# How do you find the zeros, real and imaginary, of  =5(3x-3)^2+13  using the quadratic formula?

Apr 19, 2017

$x = 1 \pm i \sqrt{\frac{13}{45}}$

#### Explanation:

$5 {\left(3 x - 3\right)}^{2} = 13 {i}^{2}$ implies
$45 {\left(x - 1\right)}^{2} = 13 {i}^{2}$
$x - 1 = \pm i \sqrt{\frac{13}{45}}$
$x = 1 \pm i \sqrt{\frac{13}{45}}$

Apr 19, 2017

Zeros are $1 + 0.5375 i$ and $1 - 0.5375 i$, two complex conjugate numbers.

#### Explanation:

According to quadratic formula, zeros of $a {x}^{2} + b x + c$ are given by $\frac{- b \pm \sqrt{{b}^{2} - 4 a c}}{2 a}$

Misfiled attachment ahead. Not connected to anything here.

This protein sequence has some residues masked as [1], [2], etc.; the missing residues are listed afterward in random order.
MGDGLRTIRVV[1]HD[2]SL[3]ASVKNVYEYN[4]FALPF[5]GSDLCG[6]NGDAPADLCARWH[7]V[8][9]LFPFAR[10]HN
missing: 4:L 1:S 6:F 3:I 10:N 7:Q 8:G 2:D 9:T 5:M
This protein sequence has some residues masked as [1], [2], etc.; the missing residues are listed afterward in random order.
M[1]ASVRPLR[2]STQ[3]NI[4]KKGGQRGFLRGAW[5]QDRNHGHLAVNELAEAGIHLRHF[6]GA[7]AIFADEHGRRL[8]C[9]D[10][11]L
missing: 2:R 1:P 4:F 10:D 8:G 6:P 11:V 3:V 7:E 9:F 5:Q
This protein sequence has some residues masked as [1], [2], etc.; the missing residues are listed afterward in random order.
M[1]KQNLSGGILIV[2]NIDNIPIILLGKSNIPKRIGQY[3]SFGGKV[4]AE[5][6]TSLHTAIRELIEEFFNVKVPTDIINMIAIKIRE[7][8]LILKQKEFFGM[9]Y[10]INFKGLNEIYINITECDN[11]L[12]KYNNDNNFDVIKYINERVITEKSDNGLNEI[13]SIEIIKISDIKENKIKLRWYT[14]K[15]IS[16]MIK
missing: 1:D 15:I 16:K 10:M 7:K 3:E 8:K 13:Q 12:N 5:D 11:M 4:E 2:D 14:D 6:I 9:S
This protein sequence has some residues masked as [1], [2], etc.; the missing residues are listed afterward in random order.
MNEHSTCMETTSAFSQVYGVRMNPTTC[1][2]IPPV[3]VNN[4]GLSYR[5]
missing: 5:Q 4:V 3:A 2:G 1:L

As function is $5 {\left(3 x - 3\right)}^{2} + 13$

=$5 \left(9 {x}^{2} - 18 x + 9\right) + 13$

= $45 {x}^{2} - 90 x + 45 + 13$

= $45 {x}^{2} - 90 x + 58$

And zeros are (-(-90)+-sqrt((-90)^2-4×45×58))/(2×45)

= $\frac{90 \pm \sqrt{8100 - 10440}}{90}$

= $1 \pm \frac{\sqrt{- 2340}}{90}$

= $1 \pm i \frac{48.37}{90}$

= 1+-i×0.5375

i.e. Zeros are $1 + 0.5375 i$ and $1 - 0.5375 i$, two complex conjugate numbers.